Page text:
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Press Release 10-035
Revisiting Chicxulub

A broad look at the evidence for a dinosaur-killing impact

Back to article | Note about images

An artist's rendering of the moment of impact at the end of the Cretaceous.

An artist's rendering of the moment of impact when an enormous space rock struck the Yucatán peninsula at the end of the Cretaceous.

Credit: Don Davis, NASA


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Kirk Johnson from the Denver Museum of Nature & Science discusses a recent review of evidence supporting the impact hypothesis as the cause of the dinosaur-killing extinction at the end of the Cretaceous.

Credit: National Science Foundation/Denver Museum of Nature and Science

 

The K-Pg boundary as exposed along the side of Interstate 25 near Raton Pass in southern Colorado.

The K-Pg boundary as exposed along the side of Interstate 25 near Raton Pass in southern Colorado. The obvious white layer is the K-Pg ejecta layer. It contains elevated levels of iridium and shocked mineral grains. Pollen and spores from Cretaceous plants are found immediately below this layer but not above it, a pattern that is seen from the southern United States all the way north to the Arctic Ocean. This direct link between impact ejecta and plant extinction suggests a very strong cause and effect relationship between impact and extinction.

Credit: Kirk Johnson, Denver Museum of Nature & Science


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A three-dimensional Bouguer gravity map of the Chicxulub Crater.

A three-dimensional Bouguer gravity map of the Chicxulub Crater. Petroleum exploration boreholes (C1, S1, and Y6) penetrated the crater structure, which is buried several hundred meters below the surface of the Yucatán Peninsula of Mexico. The Yucatán-6 (Y6) borehole is the discovery hole where Kring and others found shocked quartz and other evidence of impact origin. That discovery prompted the drilling of the Yaxcopoil-1 (Yax-1) borehole, which was the first scientific borehole drilled into the structure by the International Continental Drilling Program (ICDP) in 2001-2002. As described in the current Science paper, data from that drilling project, when integrated with other K-Pg boundary analyses from around the world, provide a strong link between the Chicxulub impact crater and a mass extinction event 65 million years ago. Proposals to drill into other portions of the immense structure are pending with the ICDP and the Integrated Ocean Drilling Program.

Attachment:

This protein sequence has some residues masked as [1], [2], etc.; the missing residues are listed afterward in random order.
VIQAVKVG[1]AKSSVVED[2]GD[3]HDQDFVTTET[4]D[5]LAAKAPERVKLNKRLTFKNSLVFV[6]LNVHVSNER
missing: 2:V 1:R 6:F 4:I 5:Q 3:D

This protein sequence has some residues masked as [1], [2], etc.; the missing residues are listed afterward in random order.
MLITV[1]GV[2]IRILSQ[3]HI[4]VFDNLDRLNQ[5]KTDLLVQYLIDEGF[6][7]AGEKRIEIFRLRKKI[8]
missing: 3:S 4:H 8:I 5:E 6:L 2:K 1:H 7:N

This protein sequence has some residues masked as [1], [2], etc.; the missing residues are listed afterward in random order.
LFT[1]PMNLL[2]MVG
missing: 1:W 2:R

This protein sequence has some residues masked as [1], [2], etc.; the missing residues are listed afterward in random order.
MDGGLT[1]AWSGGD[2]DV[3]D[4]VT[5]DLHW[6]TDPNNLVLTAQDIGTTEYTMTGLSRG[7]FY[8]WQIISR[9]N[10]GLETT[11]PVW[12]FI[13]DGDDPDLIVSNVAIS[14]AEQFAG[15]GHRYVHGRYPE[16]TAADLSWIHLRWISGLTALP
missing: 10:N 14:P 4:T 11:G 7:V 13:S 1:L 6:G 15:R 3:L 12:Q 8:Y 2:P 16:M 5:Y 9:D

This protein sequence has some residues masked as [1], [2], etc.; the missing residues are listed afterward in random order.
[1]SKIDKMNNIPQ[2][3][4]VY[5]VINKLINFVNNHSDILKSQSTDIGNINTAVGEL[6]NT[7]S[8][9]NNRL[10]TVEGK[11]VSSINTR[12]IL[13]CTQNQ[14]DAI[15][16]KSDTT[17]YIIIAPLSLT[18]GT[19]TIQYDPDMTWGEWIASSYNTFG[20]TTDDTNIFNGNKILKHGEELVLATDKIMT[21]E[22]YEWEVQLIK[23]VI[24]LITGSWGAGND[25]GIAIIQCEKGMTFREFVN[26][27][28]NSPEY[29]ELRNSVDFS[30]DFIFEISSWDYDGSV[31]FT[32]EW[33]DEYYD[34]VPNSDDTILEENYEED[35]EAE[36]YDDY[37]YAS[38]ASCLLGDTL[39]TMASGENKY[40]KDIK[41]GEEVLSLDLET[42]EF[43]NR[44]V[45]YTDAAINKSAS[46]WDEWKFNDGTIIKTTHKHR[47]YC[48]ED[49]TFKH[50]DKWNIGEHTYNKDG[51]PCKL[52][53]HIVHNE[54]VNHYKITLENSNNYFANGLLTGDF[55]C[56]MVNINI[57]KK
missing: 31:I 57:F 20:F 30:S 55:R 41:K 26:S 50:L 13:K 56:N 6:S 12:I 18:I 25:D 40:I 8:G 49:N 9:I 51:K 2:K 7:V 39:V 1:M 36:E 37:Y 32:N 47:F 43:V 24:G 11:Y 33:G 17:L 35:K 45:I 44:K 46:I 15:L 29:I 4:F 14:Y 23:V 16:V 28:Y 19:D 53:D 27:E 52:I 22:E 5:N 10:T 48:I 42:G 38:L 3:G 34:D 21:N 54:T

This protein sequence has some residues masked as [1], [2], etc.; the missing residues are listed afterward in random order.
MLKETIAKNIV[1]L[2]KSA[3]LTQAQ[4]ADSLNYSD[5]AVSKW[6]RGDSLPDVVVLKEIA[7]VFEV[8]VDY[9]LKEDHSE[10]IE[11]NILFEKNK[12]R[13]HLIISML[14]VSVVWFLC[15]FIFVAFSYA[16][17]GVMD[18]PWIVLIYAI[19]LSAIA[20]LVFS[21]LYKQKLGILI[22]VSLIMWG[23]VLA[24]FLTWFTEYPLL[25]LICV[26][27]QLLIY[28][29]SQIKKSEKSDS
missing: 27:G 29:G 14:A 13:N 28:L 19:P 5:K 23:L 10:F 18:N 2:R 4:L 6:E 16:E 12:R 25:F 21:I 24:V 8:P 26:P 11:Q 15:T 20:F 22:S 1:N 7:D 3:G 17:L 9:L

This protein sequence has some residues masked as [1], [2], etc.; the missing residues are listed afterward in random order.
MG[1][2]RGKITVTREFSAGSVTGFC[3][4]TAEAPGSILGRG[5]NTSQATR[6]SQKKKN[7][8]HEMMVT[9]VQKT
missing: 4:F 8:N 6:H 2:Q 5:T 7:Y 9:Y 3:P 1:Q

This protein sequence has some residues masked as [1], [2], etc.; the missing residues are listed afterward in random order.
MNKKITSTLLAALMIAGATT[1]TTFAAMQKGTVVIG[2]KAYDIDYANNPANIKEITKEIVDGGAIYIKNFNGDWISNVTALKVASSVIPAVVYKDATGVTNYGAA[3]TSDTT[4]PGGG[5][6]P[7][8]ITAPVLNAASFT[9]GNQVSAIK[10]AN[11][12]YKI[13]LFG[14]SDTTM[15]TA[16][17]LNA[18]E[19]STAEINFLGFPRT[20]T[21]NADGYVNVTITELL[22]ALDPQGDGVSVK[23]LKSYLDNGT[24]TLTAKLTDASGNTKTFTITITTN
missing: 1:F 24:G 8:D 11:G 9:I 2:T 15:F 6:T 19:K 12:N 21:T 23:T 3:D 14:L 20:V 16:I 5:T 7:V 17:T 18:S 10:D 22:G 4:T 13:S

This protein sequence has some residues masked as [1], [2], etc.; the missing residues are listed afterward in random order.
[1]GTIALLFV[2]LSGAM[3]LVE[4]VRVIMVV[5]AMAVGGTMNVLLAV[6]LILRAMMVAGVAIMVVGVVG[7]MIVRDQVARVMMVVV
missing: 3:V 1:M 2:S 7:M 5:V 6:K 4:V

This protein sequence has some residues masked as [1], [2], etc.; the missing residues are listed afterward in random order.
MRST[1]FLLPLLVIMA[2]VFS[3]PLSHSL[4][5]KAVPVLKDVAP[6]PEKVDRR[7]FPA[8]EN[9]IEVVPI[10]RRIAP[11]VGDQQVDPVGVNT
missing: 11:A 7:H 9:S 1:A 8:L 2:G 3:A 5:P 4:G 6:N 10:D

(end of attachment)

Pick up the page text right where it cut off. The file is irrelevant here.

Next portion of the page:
Credit: David A. Kring


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Scanning electron micrographs of late Paleocene nannoplankton.

Scanning electron micrographs of late Paleocene nannoplankton that evolved several million years after the K-Pg boundary extinction. These specimens are 8-10 microns in size.

Credit: Timothy Bralower and Jon Schueth, Penn State University


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A diorama of a Cretaceous Creekbed.

The Cretaceous Creekbed diorama in the Prehistoric Journey exhibit at the Denver Museum of Nature & Science shows two Stygimoloch spinifer dinosaurs fighting in the woodlands of North Dakota. The scene, based on an actual fossil site, represented the final ecosystem of the Cretaceous. Paleontology from this site documents the extinction of the dinosaurs as well as more than 50 percent of plant and insect species.

Credit: Denver Museum of Nature & Science


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A skull of Triceratops collected in a Denver suburb in 2004.

A skull of Triceratops collected in a Denver suburb in 2004. Triceratops was one of the most common dinosaurs in the central part of North America at the end of the Cretaceous and as such, one of the more famous victims of the Chicxulub impact.

Credit: Denver Museum of Nature & Science


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<i>Edmontosaurus</i>, a duck-billed dinosaur, from Dawson County Montana.

Edmontosaurus, a duck-billed dinosaur, from Dawson County Montana. Duck-billed dinosaurs and Triceratops were the most common herbivorous dinosaurs in the American West at the end of the Cretaceous. The tail of this specimen bears a healed bite mark from a Tyrannosaurus rex. This animal survived that attack but neither species survived the asteroid impact.

Credit: Denver Museum of Nature & Science


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Cover of the March 5, 2010 issue of the journal Science.

The researchers' finding appears in the March 5, 2010 issue of the journal Science.

Credit: Copyright AAAS 2010


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